Now that I know you're OK I have to say that my favorite part of your article is in the second paragraph. It's the part where you mention that you're buying a house. That means you're back for good right?
Yay
Welcome home.

bob

Raimar said...

Hey Dave, glad you're ok! On the video I noticed you were "heavy" on the brakes for such a windy day. Since my accident with the quarx I like to always use speed in my landings and you'll see me with hands up all the way on most of my approaches (unless I am too high).
Also, you could have pushed your A's forward to accelerate the glider without pushing the speed bar. It can useful if you loose (and need) your bar. You can try it during regular flights (please be high and away from mountains/others...). In a desperate maneuver you could cause a frontal collapse (by pulling your A's) but I won't recommend at 30 feet high. Hope to see you in the air soon!

firedave said...

Great video and story Dave. Our accident master alex might dig it.

Nice spin landing! I had seen that one used before by none other than Jamie " Death Wish" Roberts whike flying Diamond Headed. He landed perfectly, much to all the onlookers surprise.
On the otherhand, I don't think I would ever use it in that situation, the outcome is too unpredictable and you could have easily swung at speed into the pillar. I would probably have just flown it out with speedbar, big ears, a b-line landing or maybe nothing at all.
Spin landings work and look cool, nice job.

Gravity said...

Hey Dave since you asked me to comment because I was your instructor, I would have to agree with Ray & Fireman Dave.

Pushing on the A's, pulling an emergency landing using B's would definitely been better.

Doing a Spin landing that close to an object can be very dangerous; lucky for you you didn't hit the concrete pier's of the bridge... Ouch!

But it still amazes me what fast decisions we can make when the "Sheet hits the fan"

You are extremely lucky no cars, buses or bikes were passing over the bridge. That is one of my oldest nightmares, being dragged by a car.

One other thing for those who will follow in Dave's footsteps and fly on extremely windy days with DHV 1 or 1-2 gliders is leave yourself more room towards the sea to crab into the LZ, rather than do the usual fly to the back of the LZ and attempt to glide out for a more standard approach.
In other words stay out front of the LZ, and stay away from the trees and roads.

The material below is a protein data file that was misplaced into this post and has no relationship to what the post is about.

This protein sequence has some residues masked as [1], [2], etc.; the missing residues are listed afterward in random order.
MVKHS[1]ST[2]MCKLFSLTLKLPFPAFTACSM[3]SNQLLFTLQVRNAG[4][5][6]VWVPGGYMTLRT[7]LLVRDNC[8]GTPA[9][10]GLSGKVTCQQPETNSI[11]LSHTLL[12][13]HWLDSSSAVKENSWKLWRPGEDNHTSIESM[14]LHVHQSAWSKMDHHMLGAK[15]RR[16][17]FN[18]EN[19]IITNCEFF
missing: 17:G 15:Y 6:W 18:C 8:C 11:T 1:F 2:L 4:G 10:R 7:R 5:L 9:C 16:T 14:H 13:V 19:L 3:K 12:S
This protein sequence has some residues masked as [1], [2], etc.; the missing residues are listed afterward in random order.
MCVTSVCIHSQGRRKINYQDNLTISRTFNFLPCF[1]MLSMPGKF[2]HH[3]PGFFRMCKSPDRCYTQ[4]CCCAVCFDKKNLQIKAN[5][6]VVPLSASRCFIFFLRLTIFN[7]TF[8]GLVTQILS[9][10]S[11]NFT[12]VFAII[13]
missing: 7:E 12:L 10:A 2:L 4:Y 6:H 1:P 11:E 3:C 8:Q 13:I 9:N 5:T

Reaper

Bruised but not down, eh?

Nick said...

Dave,

http://www.youtube.com/watch?v=1MzOWwZxkDo

(I had just landed, still hooked to my gear, when I filmed this)

We all lose concentration from time to time. You knew it was windy, but didn’t apply that knowledge during landing, as you self-professed in your article. Thanks for posting your story, I certainly learned a couple of things that day. I’m going to talk about my mistakes that day. Even though my launch went “flawless”, I was fully expecting to be drug a few feet before getting the wing overhead. That’s not the smartest game plan in the world. Aside from the obvious dragging dangers, you don’t get a chance to inspect your lines before you are yanked back and up. I still need to work on my A’s and C’s. Right now they’re just a tool to build my wall on launch. I keep rationalizing my reluctance to learn the technique due to my feeling that if it’s that windy, I shouldn’t be flying. However, it’s a good skill set to have nonetheless.
As far as your landing is concerned, I still beat myself up for not being “Johnny on the spot” on the radio. I’ve been trying to analyze why I didn’t get on the radio sooner. My commentary on my video could have easily been broadcasted to you during your approach. Maybe things would have ended up differently. I fell victim to the “halo” effect. During our conversation on launch, I got the impression that you were an experienced pilot, but simply out of practice. I forgot that there is nothing “simple” about aviation. That combined with my natural personality of non-interference probably contributed to my silence.
I’ve always heard about the venturi effect there at the Kahana LZ, but never seen it. Thanks for showing how thin the line is between safe and unsafe. As for my recommendations born of this event; I recommend that you adjust or change your speedbar setup. I have easy access to my speedbar even when my legs are “gear down”.

Nick